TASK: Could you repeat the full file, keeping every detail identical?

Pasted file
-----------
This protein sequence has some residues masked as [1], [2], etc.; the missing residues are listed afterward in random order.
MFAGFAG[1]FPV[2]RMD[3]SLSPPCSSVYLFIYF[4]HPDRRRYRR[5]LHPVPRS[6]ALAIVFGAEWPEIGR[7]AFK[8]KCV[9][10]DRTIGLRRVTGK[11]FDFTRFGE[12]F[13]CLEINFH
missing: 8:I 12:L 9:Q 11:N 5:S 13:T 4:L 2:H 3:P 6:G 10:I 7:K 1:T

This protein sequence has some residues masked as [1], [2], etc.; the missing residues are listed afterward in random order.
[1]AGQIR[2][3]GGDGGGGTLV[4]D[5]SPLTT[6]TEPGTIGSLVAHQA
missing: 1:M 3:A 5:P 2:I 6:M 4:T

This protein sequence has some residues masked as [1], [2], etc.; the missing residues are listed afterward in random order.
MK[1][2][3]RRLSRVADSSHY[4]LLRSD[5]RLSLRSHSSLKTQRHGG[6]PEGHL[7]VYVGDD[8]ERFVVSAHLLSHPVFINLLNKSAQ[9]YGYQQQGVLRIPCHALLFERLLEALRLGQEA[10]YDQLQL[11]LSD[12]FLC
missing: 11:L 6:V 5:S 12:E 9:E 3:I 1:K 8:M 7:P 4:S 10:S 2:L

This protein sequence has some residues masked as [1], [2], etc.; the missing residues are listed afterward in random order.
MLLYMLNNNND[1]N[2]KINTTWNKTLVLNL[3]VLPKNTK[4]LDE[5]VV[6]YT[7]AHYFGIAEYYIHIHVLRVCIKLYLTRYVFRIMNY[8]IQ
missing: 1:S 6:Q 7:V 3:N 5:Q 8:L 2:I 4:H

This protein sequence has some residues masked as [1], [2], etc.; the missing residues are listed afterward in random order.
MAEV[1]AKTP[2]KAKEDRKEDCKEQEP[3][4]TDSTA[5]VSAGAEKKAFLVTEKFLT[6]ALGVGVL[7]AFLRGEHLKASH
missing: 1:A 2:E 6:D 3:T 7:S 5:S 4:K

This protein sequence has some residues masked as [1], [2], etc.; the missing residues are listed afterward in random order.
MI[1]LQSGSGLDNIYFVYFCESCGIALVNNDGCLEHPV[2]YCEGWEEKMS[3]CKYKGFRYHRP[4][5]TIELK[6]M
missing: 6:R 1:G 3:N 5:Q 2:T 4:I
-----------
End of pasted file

This protein sequence has some residues masked as [1], [2], etc.; the missing residues are listed afterward in random order.
MFAGFAG[1]FPV[2]RMD[3]SLSPPCSSVYLFIYF[4]HPDRRRYRR[5]LHPVPRS[6]ALAIVFGAEWPEIGR[7]AFK[8]KCV[9][10]DRTIGLRRVTGK[11]FDFTRFGE[12]F[13]CLEINFH
missing: 8:I 12:L 9:Q 11:N 5:S 13:T 4:L 2:H 3:P 6:G 10:I 7:K 1:T

This protein sequence has some residues masked as [1], [2], etc.; the missing residues are listed afterward in random order.
[1]AGQIR[2][3]GGDGGGGTLV[4]D[5]SPLTT[6]TEPGTIGSLVAHQA
missing: 1:M 3:A 5:P 2:I 6:M 4:T

This protein sequence has some residues masked as [1], [2], etc.; the missing residues are listed afterward in random order.
MK[1][2][3]RRLSRVADSSHY[4]LLRSD[5]RLSLRSHSSLKTQRHGG[6]PEGHL[7]VYVGDD[8]ERFVVSAHLLSHPVFINLLNKSAQ[9]YGYQQQGVLRIPCHALLFERLLEALRLGQEA[10]YDQLQL[11]LSD[12]FLC
missing: 11:L 6:V 5:S 12:E 9:E 3:I 1:K 8:M 7:P 4:S 10:S 2:L

This protein sequence has some residues masked as [1], [2], etc.; the missing residues are listed afterward in random order.
MLLYMLNNNND[1]N[2]KINTTWNKTLVLNL[3]VLPKNTK[4]LDE[5]VV[6]YT[7]AHYFGIAEYYIHIHVLRVCIKLYLTRYVFRIMNY[8]IQ
missing: 1:S 6:Q 7:V 3:N 5:Q 8:L 2:I 4:H

This protein sequence has some residues masked as [1], [2], etc.; the missing residues are listed afterward in random order.
MAEV[1]AKTP[2]KAKEDRKEDCKEQEP[3][4]TDSTA[5]VSAGAEKKAFLVTEKFLT[6]ALGVGVL[7]AFLRGEHLKASH
missing: 1:A 2:E 6:D 3:T 7:S 5:S 4:K

This protein sequence has some residues masked as [1], [2], etc.; the missing residues are listed afterward in random order.
MI[1]LQSGSGLDNIYFVYFCESCGIALVNNDGCLEHPV[2]YCEGWEEKMS[3]CKYKGFRYHRP[4][5]TIELK[6]M
missing: 6:R 1:G 3:N 5:Q 2:T 4:I